Straight-up indie bliss from New York’s hottest new talents
New York city hasn’t ever been short of defining albums. They’ve arrived in all shapes and sizes, with the Big Apple’s roll call of talent including, to name a few, The Velvet Underground, Ramones, Nas, Blondie and The Strokes. Each of those acts’ defining albums realise the city in their own special way, slotting succinctly into New York’s unrivalled canon of records. On a stunning debut album, QTY may have just thrown their hat into the same ring.
For those uninitiated: QTY are New York City-based duo Dan Lardner and Alex Niemetz. The pair gigged extensively in the band Grand Rapids, but it was when they stepped out on their own that things started to happen. Support slots built their reputation as one of NYC’s most exciting new prospects, and landed them a record deal with Dirty Hit (The 1975, Wolf Alice, Pale Waves) late last year.
Now, they’ve boiled down that toil into a breathless 10-track, 31-minute album – produced by Suede guitarist Bernard Butler – that reeks of their home city’s legacy. Take opener ‘Rodeo’, a riff-stuffed storm that could slot in on The Strokes’ immortal debut album ‘Is This It’, and the sludgy ‘Living Things’, which follows in the footsteps of post-punk icons Television.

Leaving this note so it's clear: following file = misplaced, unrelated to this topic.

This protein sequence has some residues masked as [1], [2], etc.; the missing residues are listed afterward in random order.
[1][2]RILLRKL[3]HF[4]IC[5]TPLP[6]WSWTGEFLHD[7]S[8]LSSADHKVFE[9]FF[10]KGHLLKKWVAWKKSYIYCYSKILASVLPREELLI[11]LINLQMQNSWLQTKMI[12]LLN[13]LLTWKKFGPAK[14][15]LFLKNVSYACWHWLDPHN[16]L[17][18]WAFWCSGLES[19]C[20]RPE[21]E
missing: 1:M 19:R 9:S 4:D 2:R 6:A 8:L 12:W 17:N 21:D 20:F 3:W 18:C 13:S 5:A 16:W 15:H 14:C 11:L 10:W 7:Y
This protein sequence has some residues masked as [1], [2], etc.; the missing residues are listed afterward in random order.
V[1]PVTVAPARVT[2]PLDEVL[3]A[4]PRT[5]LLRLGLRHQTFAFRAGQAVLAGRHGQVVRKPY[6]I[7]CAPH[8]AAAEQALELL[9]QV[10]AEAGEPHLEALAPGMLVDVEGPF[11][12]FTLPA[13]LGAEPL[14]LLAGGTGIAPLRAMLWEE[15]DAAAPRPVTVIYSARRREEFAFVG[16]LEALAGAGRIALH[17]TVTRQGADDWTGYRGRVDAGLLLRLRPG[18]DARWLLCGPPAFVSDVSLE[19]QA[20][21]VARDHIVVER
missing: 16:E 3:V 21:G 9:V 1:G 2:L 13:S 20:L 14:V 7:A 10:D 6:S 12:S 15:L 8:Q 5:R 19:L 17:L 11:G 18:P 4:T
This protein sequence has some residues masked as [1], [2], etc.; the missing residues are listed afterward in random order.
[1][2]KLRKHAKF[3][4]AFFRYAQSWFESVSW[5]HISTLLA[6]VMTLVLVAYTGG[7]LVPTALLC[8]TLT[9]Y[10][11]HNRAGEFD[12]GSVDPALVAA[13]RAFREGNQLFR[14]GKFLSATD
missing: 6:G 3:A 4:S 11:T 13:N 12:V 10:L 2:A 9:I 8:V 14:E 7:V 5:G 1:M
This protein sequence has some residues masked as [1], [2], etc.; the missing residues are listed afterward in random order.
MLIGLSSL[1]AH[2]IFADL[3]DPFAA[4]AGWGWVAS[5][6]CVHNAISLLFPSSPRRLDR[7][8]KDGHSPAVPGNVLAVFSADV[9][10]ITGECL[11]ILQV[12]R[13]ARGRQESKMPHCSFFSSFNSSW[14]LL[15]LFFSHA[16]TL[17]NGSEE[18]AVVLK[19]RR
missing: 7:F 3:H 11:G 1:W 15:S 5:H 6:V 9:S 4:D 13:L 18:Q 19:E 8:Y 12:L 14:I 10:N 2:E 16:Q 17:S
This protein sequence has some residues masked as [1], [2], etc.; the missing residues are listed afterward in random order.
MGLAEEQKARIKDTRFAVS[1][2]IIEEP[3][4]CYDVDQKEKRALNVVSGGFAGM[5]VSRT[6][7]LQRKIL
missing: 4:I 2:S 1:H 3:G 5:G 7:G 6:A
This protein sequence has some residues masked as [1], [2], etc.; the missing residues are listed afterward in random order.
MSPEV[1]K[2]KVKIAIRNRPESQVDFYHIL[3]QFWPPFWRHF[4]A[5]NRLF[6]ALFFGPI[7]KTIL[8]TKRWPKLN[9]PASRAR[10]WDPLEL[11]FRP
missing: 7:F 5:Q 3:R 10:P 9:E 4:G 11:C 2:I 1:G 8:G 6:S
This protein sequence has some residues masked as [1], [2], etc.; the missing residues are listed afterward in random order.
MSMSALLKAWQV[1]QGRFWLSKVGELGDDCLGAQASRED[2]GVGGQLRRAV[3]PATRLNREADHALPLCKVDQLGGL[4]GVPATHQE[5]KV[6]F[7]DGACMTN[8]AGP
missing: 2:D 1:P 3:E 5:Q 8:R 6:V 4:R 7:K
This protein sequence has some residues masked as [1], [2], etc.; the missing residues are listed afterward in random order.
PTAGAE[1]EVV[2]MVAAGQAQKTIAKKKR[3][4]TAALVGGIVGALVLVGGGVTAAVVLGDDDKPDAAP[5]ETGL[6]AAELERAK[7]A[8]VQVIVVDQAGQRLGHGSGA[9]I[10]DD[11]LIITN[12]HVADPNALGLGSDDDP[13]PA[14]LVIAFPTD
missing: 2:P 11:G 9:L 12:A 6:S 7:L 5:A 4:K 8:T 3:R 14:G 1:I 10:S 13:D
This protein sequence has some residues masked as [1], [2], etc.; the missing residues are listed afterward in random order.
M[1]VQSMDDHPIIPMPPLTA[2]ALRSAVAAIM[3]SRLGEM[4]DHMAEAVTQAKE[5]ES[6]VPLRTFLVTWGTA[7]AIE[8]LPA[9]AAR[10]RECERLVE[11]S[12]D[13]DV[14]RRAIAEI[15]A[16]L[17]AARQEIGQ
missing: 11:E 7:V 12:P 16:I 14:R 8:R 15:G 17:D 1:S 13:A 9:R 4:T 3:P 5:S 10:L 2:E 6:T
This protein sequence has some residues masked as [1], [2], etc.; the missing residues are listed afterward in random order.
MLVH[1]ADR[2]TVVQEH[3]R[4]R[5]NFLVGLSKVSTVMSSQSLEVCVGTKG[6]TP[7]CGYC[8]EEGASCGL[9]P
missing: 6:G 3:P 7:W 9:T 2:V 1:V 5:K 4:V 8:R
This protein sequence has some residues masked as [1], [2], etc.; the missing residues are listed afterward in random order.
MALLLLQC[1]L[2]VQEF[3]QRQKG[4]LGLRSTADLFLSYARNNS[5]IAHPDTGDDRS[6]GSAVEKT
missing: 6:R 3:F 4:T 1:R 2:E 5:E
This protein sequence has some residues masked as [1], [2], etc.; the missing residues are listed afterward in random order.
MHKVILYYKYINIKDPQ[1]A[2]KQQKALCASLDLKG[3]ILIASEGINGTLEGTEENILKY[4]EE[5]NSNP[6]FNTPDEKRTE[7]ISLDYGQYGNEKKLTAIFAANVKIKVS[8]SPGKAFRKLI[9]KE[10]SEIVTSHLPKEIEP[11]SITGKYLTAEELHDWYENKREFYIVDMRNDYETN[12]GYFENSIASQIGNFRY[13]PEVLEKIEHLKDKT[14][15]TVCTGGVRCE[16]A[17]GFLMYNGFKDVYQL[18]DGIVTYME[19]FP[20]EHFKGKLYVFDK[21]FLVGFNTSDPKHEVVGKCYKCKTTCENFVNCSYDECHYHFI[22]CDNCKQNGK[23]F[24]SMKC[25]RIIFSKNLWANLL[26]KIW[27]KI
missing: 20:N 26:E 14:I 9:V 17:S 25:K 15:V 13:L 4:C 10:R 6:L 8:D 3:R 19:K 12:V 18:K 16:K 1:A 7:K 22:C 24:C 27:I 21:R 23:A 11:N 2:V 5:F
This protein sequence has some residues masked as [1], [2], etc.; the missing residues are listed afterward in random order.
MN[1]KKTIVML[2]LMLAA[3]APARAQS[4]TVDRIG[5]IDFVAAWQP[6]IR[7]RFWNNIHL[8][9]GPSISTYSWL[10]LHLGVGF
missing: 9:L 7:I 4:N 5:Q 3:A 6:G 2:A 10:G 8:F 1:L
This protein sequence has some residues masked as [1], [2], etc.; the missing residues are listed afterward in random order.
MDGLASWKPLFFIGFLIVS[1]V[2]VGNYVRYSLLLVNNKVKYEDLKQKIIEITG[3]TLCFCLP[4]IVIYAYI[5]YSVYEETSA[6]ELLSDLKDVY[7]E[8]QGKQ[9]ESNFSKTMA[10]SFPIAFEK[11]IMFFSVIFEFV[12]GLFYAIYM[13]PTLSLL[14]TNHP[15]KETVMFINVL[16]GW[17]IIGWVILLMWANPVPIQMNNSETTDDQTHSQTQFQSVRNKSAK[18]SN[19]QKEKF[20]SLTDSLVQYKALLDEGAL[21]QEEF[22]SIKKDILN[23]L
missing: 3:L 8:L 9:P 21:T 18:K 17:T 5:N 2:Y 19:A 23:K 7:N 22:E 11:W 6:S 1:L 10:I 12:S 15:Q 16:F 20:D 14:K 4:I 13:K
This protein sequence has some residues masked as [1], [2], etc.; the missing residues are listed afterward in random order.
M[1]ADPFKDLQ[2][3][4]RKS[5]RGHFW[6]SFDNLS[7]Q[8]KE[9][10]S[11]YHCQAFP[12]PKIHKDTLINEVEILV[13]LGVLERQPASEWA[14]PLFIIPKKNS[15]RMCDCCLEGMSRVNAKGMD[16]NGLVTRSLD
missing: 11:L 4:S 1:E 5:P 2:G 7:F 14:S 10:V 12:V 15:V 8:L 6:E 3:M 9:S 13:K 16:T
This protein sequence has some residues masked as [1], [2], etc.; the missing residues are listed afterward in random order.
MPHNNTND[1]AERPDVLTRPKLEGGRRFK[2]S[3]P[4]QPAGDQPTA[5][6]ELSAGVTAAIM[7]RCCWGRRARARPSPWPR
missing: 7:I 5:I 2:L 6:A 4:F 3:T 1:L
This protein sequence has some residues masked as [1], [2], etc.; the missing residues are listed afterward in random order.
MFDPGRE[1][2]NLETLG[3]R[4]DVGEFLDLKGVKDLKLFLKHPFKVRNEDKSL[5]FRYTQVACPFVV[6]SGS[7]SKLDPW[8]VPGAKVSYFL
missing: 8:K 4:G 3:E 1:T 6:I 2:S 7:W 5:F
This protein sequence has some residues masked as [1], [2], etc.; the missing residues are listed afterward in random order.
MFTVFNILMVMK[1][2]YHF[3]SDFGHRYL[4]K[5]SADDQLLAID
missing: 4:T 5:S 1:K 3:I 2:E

For all their confidence, the pair excel when turning inwards, reflecting on the human relations that make up modern urban life. This is most obvious on ‘Michael’, where Lardner’s reflections on his childhood strike a solemn note – “They clipped my wings/And the wind felt different since/And ever since I’ve been upset” – and on the minimal ‘New Beginnings’, where Niemetz declares, “Thank God for new beginnings/I want to be alive”.
Things come to a head on closer ‘Salvation’, a dazzling finale that stands tall alongside Manhattan’s skyscrapers. Everything pushed to the limit, it becomes abundantly clear they’ve made an album that sounds as at home on the dust-stained subway as it does at the peak of the Empire State Building.
Release Date: 8 December, 2017